The Roller Coaster of Life and Death – Day 329 of 365 Days to a Better You

It feels like death is all around lately. We lost my father-in-law in December. We lost our beloved family dog a couple weeks ago. Today the whole world witnessed the loss of Kobe Bryant. In this same time period millions of people and animals have died.

The thought of death is a constant for the living. We try hard to put it out of our thoughts, but when it strikes close to us, we are reminded of the mortality that affects all living things.

I find that roller coasters are a good metaphor for life and death. I love a good roller coaster. As a kid, though, when I’d ride one that scare me a little, I’d have this thought as we left the station and began climbing the first hill.

“There’s no turning back now. Even if I decide I don’t want to do this, they’re not going to stop the ride and let me off. I’m on it for the duration. Whatever drops and spins and turns and flips are on this track, I’m going to experience them. I might as well buckle in and enjoy them to the fullest because in a few minutes, one way or another, the ride will be over.”

That’s life. It’s a ride we’re in and we can’t really get off. We’re here to ride it to the end, whatever that is for us. Sometimes it seems big and scary. Sometimes it lifts you out of your seat and throws you for a loop.

We can either hold on white-knuckled with our eyes forced shut or we can laugh our head off, feel the sensations, and enjoy every moment until the ride stops.

When, where, and how our ride stops may be in the stars and beyond our control. So, let’s put our arms in the air, belly laugh constantly, and ride our ride our way.

Just in case no one else has reminded you today, you’re awesome!

Ray

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Appreciate What You Have NOW – Day 326 of 365 Days to a Better You

My apologies for being away, my friends. We’ve been traveling in Hawaii. Enjoying the incredible natural beauty here is not always conducive to blogging.

Yesterday my wife and I made one of the hardest decisions we’ve ever had to make. We had put our beloved black lab Mia to sleep. She was 151/2 years old. She’d fought the good fight,including a cross country move back to Kansas City this year.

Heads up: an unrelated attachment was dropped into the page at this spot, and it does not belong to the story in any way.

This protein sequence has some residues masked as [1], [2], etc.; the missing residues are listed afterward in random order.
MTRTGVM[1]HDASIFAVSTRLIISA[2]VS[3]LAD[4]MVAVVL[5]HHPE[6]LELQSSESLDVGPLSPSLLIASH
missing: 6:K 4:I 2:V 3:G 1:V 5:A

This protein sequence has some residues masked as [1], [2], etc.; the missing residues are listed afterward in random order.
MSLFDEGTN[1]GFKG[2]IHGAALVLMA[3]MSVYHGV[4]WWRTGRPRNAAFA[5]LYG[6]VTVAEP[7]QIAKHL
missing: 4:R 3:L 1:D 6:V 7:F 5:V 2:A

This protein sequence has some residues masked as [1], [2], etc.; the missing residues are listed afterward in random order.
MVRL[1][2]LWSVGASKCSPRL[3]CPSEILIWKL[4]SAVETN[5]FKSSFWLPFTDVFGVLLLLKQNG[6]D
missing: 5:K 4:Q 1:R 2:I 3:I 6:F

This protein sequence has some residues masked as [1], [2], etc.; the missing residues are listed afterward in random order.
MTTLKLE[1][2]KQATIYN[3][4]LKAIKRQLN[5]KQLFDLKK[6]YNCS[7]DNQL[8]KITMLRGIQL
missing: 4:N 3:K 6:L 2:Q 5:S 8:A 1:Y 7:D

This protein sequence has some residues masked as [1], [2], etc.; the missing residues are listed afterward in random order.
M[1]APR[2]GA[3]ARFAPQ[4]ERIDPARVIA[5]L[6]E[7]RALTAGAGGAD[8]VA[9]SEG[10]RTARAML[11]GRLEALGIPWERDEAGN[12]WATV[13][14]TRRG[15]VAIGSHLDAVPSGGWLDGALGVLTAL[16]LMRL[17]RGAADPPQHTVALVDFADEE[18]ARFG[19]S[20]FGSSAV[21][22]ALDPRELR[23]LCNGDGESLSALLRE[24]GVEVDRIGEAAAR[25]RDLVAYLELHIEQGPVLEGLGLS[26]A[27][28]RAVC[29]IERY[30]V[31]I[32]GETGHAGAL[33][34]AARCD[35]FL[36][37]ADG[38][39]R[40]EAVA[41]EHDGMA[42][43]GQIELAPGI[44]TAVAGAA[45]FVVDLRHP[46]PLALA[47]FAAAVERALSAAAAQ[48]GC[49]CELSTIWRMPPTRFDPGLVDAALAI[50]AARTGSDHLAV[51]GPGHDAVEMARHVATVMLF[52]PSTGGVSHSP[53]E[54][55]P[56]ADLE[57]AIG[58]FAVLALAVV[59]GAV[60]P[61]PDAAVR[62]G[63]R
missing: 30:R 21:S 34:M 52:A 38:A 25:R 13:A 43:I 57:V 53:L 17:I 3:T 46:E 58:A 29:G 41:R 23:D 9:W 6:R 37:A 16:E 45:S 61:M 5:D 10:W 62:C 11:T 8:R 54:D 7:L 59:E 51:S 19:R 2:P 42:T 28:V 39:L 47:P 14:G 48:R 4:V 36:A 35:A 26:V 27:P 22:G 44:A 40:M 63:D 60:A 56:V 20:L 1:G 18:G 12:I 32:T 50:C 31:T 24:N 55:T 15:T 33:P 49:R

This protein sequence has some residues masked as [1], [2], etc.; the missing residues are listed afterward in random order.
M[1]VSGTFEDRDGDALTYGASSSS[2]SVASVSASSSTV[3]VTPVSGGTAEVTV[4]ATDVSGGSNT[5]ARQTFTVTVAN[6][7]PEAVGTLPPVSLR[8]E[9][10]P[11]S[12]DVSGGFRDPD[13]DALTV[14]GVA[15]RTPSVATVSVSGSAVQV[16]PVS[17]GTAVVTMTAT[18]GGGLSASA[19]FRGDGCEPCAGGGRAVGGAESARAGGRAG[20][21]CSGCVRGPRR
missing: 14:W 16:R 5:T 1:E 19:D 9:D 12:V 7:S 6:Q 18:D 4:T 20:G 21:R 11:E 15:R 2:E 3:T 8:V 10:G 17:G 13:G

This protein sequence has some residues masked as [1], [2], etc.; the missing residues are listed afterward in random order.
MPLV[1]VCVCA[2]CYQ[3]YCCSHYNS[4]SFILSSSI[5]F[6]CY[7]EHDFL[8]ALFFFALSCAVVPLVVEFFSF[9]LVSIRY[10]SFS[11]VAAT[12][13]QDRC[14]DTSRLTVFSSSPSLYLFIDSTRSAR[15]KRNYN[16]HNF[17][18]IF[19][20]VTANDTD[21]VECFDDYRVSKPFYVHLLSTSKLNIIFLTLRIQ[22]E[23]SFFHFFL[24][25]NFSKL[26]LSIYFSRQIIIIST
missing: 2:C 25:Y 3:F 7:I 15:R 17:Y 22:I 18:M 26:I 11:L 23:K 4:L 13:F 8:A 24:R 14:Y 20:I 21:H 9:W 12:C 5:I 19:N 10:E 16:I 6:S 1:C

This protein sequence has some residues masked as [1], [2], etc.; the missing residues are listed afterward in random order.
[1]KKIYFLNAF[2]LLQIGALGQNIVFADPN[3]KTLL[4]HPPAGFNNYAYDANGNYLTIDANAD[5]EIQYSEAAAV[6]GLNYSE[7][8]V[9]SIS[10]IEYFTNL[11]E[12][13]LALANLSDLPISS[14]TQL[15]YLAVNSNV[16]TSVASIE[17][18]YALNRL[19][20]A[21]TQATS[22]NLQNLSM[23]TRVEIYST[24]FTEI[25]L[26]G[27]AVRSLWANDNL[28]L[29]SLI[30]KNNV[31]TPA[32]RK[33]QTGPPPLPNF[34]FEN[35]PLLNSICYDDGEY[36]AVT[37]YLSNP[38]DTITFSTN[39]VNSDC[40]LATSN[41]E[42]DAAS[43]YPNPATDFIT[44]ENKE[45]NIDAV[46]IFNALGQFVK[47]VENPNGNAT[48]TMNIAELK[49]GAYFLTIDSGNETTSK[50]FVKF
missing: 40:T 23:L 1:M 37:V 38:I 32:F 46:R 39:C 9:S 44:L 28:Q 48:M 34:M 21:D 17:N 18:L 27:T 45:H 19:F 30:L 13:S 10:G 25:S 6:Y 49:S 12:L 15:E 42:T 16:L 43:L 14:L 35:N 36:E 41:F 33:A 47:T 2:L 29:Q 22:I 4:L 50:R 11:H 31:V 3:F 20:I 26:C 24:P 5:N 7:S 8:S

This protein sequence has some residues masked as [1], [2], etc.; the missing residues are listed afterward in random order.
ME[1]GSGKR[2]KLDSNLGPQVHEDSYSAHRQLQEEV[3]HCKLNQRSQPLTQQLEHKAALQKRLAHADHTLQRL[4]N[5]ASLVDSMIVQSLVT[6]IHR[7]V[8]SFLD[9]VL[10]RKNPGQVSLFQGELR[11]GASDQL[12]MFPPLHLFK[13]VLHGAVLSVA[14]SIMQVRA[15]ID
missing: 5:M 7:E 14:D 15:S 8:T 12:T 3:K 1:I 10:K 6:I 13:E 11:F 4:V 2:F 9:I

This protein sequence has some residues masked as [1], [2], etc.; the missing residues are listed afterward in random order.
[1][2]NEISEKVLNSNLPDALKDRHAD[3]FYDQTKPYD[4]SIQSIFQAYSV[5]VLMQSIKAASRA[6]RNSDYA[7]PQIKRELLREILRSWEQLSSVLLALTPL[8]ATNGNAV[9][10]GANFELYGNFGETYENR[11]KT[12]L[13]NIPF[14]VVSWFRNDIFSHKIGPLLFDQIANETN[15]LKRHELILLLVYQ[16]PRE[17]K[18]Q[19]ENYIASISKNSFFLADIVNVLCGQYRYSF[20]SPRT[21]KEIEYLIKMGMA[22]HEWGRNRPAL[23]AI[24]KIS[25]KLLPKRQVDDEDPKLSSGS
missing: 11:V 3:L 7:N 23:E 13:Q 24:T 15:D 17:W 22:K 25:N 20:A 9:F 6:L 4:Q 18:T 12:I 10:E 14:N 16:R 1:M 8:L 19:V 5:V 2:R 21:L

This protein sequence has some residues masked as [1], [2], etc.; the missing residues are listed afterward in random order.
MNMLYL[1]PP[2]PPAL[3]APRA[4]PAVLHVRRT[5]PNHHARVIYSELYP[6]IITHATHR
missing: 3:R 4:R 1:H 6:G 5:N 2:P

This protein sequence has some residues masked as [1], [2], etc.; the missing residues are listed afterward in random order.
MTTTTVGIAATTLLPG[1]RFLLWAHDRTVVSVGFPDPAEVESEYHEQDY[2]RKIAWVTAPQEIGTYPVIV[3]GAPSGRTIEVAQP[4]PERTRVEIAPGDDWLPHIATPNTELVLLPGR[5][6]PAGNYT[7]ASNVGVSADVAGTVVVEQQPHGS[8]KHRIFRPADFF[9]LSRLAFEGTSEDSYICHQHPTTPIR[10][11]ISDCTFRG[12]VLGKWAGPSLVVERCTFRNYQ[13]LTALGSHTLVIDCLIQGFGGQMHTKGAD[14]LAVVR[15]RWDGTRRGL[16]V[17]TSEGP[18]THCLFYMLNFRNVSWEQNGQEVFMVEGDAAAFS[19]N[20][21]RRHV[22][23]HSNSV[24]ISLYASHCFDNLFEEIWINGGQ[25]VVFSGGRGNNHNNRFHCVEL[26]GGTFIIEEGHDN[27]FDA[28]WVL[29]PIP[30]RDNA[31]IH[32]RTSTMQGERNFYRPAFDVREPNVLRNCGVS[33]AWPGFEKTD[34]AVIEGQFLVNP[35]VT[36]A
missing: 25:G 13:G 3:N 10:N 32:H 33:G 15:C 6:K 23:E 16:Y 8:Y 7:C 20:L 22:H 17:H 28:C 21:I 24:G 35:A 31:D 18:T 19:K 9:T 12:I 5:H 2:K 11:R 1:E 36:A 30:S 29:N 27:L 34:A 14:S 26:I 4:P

To say that Mia was loved would completely understate the truth. She and I had a special bond formed when she was a puppy and I was her one constant while my wife traveled for her job. Our whole family and many of our friends knew and loved Mia. She returned that love in abundance like the kind, gentle soul she was.

Death, damn you, is the constant affliction of the living. The relationships – human and animal – we form here in these brief years or decades belie the cosmic journey every living thing is on.

Despite the fact I saw Mia as my true companion for these years, she’s on her own journey and so are all of us. We touched for a few moments of this game of time and space. We formed a bond that will be forever, but we are all spinning along this path like stars swirling around a galaxy.

We live with the memories of that wonderful time together. Now, we go back about the eternal journey we were all on before we “met”this time.

Saints and philosophers have sought cures for the death that separates us from those we love in these time and space encounters. Some have proposed to stop the process of craving that manifests into these lives where we experience pain. Others have suggested that a special being or beings can save us from death.

Death defies reason or belief’s ability to comprehend. It can feel painful and unfair.

All of I’ve come to in these many years of pondering the fate of living things is this.

  1. Enjoy every moment while you have it. Don’t take your family, your friends, or your pet for granted. The time together in this place in this form is short.